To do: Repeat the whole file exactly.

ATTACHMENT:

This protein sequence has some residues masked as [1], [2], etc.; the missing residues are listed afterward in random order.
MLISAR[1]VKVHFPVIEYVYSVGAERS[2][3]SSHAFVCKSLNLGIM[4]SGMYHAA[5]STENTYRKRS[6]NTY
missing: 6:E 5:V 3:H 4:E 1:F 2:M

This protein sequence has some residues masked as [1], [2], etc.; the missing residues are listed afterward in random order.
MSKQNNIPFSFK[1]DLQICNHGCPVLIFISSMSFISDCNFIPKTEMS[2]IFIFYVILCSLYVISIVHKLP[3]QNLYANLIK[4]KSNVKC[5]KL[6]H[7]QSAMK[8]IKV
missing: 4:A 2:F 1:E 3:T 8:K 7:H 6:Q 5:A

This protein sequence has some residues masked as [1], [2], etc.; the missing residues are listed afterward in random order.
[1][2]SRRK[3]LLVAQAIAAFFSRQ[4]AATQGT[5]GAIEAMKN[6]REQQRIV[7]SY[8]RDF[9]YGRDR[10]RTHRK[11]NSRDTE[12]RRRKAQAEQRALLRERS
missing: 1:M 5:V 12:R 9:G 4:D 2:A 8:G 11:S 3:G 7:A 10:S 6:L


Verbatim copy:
This protein sequence has some residues masked as [1], [2], etc.; the missing residues are listed afterward in random order.
MLISAR[1]VKVHFPVIEYVYSVGAERS[2][3]SSHAFVCKSLNLGIM[4]SGMYHAA[5]STENTYRKRS[6]NTY
missing: 6:E 5:V 3:H 4:E 1:F 2:M

This protein sequence has some residues masked as [1], [2], etc.; the missing residues are listed afterward in random order.
MSKQNNIPFSFK[1]DLQICNHGCPVLIFISSMSFISDCNFIPKTEMS[2]IFIFYVILCSLYVISIVHKLP[3]QNLYANLIK[4]KSNVKC[5]KL[6]H[7]QSAMK[8]IKV
missing: 4:A 2:F 1:E 3:T 8:K 7:H 6:Q 5:A

This protein sequence has some residues masked as [1], [2], etc.; the missing residues are listed afterward in random order.
[1][2]SRRK[3]LLVAQAIAAFFSRQ[4]AATQGT[5]GAIEAMKN[6]REQQRIV[7]SY[8]RDF[9]YGRDR[10]RTHRK[11]NSRDTE[12]RRRKAQAEQRALLRERS
missing: 1:M 5:V 12:R 9:G 4:D 2:A 8:G 11:S 3:G 7:A 10:S 6:L